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Rouhani: Iran nuclear deal isolates zionist israel

Rouhani: Iran nuclear deal isolates Israel

Iran’s President Hassan Rouhani has hailed the recent landmark interim nuclear deal reached with world powers as the right step in a “long” journey to a comprehensive accord, adding that the deal worked to isolate Israel.
He stressed on Tuesday that Iran’s enrichment of uranium, which according to the deal will be limited to 5 percent purity, would continue as his negotiators engage with the so-called P5+1: the United States, Britain, France, China, Russia and Germany.
“Agreement in Geneva is a very positive first step, but the journey before us is long,” Rouhani said in a live address on state television to mark his Cabinet’s 100th day.
“Step by step, we’re moving toward achieving a comprehensive agreement with the P5+1,” he said.
“Enrichment, which is part of our rights, will continue … Iran will never abandon its enrichment activities,” he added.
“There are some in the world who do not want this issue to be resolved, and there may even be some in this country who are acting childish,” Rouhani said.
“Everyone is happy about this deal” except “warmongers and that regime, which is an illegitimate one that occupies,” Rouhani said, referring to Israel, which the Iran does not recognize.
“Now, our enemies are isolated,” Rouhani added.
For his part, Iran’s foreign minister said bilateral discussions with the US before the historic nuclear deal had been limited to the atomic issue and there was no rapprochement with Washington.
Mohammad Javad Zarif’s remarks came after a senior US official said a series of secret meetings between Iranian and American envoys had taken place since the June election of Rouhani in preparation for Sunday’s nuclear deal.
“Our discussions have been limited to the nuclear issue,” Zarif said in English when asked about the revelation, without directly commenting on them or giving any details.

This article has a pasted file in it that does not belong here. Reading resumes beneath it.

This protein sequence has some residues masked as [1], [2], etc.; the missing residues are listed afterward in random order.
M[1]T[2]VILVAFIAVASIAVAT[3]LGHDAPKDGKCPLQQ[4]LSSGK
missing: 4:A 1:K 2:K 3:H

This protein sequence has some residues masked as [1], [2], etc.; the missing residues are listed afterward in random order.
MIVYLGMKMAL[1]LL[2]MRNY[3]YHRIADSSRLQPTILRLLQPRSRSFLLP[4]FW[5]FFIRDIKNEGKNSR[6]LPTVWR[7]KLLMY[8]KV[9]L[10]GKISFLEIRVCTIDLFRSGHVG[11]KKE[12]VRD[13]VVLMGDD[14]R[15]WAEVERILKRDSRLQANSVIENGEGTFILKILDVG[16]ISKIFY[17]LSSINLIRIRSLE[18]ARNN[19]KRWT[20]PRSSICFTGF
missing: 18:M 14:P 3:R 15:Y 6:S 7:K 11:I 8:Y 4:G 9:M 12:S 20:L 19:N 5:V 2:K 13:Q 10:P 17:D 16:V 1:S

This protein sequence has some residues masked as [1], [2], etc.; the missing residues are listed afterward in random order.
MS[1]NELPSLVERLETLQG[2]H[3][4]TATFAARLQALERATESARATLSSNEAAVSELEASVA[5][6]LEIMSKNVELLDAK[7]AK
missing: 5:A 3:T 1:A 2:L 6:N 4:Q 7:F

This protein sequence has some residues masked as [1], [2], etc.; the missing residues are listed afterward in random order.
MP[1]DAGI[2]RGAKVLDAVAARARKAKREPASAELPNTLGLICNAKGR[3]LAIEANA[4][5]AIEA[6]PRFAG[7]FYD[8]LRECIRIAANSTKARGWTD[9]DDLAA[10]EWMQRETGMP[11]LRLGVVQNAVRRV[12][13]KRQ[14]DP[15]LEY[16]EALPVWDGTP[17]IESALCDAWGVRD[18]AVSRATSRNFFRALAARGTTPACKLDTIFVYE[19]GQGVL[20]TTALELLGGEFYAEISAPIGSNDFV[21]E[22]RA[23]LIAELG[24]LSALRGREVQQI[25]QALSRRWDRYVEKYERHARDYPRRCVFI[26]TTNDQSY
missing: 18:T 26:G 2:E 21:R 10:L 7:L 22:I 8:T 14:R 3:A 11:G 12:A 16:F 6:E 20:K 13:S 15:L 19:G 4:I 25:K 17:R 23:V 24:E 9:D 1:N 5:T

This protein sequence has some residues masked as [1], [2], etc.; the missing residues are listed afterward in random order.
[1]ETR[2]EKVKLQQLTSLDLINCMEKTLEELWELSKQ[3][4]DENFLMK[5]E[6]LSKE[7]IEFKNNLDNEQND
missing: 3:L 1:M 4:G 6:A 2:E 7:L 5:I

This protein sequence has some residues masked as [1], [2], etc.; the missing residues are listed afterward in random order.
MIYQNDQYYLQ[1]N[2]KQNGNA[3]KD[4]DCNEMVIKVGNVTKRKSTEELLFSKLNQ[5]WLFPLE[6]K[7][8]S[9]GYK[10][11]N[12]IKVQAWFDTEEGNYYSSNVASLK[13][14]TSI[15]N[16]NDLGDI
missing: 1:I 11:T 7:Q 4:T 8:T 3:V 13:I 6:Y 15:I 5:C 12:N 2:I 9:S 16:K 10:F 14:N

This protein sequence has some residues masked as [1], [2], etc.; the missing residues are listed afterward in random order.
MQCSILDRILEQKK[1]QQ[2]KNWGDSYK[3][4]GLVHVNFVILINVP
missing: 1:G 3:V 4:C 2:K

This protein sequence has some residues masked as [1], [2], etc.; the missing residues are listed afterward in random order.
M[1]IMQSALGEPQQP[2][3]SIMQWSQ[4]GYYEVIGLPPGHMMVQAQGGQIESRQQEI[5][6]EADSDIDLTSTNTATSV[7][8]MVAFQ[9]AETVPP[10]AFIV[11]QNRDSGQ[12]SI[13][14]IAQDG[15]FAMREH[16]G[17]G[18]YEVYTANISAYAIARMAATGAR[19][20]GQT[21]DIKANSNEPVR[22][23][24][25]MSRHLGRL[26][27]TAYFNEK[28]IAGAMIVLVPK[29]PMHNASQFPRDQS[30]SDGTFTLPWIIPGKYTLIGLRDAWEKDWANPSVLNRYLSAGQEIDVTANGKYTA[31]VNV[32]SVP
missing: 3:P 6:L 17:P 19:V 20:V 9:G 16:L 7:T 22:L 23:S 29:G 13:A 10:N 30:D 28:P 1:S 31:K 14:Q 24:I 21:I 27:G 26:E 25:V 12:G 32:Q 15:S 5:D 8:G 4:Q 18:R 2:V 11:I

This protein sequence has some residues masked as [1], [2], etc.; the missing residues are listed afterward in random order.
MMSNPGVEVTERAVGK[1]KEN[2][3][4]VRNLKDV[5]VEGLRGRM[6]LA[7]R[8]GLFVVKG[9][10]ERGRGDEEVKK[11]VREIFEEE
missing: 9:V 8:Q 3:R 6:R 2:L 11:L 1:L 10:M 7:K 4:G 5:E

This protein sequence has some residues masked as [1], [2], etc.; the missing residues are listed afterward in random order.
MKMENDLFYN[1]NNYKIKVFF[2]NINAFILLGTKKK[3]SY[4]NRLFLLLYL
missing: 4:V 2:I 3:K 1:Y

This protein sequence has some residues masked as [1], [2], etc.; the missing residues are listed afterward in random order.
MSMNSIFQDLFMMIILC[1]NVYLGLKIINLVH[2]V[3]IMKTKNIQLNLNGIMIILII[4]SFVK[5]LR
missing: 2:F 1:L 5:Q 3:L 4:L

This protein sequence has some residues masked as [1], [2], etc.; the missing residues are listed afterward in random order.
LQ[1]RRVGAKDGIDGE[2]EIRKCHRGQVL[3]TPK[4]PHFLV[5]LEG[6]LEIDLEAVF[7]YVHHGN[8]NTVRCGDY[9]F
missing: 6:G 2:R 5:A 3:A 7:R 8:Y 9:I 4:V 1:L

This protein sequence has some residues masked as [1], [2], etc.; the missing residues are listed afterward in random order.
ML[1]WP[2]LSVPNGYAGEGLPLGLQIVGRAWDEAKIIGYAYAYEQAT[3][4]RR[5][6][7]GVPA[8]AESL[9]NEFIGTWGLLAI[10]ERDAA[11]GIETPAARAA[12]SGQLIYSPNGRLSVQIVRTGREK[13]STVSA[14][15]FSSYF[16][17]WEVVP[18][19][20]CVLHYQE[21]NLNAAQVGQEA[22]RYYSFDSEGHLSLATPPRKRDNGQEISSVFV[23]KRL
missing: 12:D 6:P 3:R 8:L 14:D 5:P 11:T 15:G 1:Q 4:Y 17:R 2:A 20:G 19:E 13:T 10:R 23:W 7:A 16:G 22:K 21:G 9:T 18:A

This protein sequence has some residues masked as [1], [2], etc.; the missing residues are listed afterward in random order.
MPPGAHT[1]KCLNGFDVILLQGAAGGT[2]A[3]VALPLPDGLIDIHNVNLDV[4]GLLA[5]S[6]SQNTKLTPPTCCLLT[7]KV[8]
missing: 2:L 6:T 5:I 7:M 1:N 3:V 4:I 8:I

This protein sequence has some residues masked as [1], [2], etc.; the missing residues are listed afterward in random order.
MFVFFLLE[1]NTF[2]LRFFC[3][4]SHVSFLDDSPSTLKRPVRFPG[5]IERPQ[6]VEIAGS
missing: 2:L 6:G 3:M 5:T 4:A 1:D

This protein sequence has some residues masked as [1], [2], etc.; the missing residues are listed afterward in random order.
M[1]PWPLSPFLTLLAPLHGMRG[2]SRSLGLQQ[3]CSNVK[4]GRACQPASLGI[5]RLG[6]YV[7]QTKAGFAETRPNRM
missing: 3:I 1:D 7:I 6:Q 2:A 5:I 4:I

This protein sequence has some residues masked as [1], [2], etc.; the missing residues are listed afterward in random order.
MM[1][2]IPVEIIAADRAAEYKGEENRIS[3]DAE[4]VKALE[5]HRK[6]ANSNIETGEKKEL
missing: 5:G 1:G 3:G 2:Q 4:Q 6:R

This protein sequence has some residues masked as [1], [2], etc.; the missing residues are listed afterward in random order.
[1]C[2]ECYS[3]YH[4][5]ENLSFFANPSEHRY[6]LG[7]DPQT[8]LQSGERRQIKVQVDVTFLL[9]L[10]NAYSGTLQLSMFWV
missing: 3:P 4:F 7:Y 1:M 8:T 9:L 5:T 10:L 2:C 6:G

“All the speculations about discussions involving other issues are flatly wrong, as we’ve only concentrated on the nuclear issue,” he said.
Zarif led the Iranian team at the talks in Geneva which culminated in the landmark agreement, elusive for the past decade.
Zarif met face-to-face for an hour with his US counterpart John Kerry in New York in late September, the first such meeting since the 1979 Islamic Revolution.
The two also spent several hours in bilateral sessions in the nuclear talks between Iran so-called P5+1 group.
“In discussions on the sidelines of the P5+1 there were various countries, including the United States,” Zarif said.
“We made it very clear that there is no problem for Iran to discuss with all the parties … on the resolution of the nuclear issue.”
After the agreement had been reached Sunday, a senior US official said contacts with Iran were established and series of meetings to “reinforce and ultimately to being part of the P5+1 negotiations.”
Speaking not for attribution, the official was commenting on a detailed report on the specialist Middle East news website Al-Monitor which says the contacts had started before Rouhani’s election.
Zarif did not directly comment on these reports.
The interim agreement in Geneva is valid for six months to allow for more diplomacy before a final deal is clinched that would once and for all remove suspicions in the West that Iran’s nuclear drive masks military objectives.
The White House warned Congress against voting for fresh sanctions on Iran, after leading members from both parties began drafting the measures. “For Congress to add additional sanctions before this diplomatic window could be pursued would undermine our credibility about the goal of these sanctions,” said deputy White House spokesman Josh Earnest.
“We’re not sanctioning just for the sake of sanctions and we’re not sanctioning the Iranians specifically to punish them.
“We have these sanctions in place to pressure Iran to consider and pursue a diplomatic option. That diplomatic opportunity has presented itself and we should pursue it,” he added as President Barack Obama arrived in Los Angeles for a visit.
Obama Monday defended his administration’s approach to Iran following criticism of the nuclear deal from Republican rivals and key ally Israel.
Leading Democratic and Republican senators are crafting legislation to reinstate the full force of sanctions and impose new ones if Iran doesn’t make good on its pledge to roll back its nuclear program, brushing aside the Obama administration’s fears about upending its diplomatic momentum.
Senators Bob Menendez, a Democrat, and Mark Kirk, a Republican, hope to have the bill ready for other lawmakers to consider when the Senate returns Dec. 9 from its two-week recess, according to legislative aides.

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